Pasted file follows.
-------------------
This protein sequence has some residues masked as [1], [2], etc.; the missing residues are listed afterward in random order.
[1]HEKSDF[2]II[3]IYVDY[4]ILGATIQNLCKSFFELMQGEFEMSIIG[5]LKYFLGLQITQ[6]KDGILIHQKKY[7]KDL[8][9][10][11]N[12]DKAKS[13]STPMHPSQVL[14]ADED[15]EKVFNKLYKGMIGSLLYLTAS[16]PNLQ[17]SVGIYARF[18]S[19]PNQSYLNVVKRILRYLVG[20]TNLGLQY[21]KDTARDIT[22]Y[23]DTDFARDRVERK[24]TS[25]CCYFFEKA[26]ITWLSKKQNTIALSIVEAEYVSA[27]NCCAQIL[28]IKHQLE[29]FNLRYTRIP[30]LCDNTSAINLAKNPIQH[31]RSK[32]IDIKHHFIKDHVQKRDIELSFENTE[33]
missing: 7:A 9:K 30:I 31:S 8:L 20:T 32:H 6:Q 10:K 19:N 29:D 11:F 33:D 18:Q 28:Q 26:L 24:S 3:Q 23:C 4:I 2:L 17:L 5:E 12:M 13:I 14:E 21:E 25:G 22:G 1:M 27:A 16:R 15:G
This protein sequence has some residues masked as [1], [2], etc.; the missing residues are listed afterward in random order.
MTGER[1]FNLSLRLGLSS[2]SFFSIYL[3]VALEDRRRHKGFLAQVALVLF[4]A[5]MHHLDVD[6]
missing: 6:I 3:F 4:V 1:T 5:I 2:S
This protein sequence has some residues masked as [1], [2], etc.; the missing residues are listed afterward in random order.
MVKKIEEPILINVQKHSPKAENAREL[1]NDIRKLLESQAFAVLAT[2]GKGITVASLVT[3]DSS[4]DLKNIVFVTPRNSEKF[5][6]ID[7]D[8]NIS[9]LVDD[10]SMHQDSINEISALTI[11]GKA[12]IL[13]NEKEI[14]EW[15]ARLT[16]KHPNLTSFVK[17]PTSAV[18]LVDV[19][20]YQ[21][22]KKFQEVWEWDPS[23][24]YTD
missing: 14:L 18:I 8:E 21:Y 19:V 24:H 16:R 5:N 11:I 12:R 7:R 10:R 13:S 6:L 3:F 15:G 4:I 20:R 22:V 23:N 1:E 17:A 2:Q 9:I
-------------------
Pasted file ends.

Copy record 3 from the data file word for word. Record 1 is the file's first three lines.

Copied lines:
This protein sequence has some residues masked as [1], [2], etc.; the missing residues are listed afterward in random order.
MVKKIEEPILINVQKHSPKAENAREL[1]NDIRKLLESQAFAVLAT[2]GKGITVASLVT[3]DSS[4]DLKNIVFVTPRNSEKF[5][6]ID[7]D[8]NIS[9]LVDD[10]SMHQDSINEISALTI[11]GKA[12]IL[13]NEKEI[14]EW[15]ARLT[16]KHPNLTSFVK[17]PTSAV[18]LVDV[19][20]YQ[21][22]KKFQEVWEWDPS[23][24]YTD
missing: 14:L 18:I 8:E 21:Y 19:V 24:H 16:R 5:N 11:I 12:R 7:R 10:R 13:S 6:L 3:F 15:G 4:I 20:R 22:V 23:N 1:E 17:A 2:Q 9:I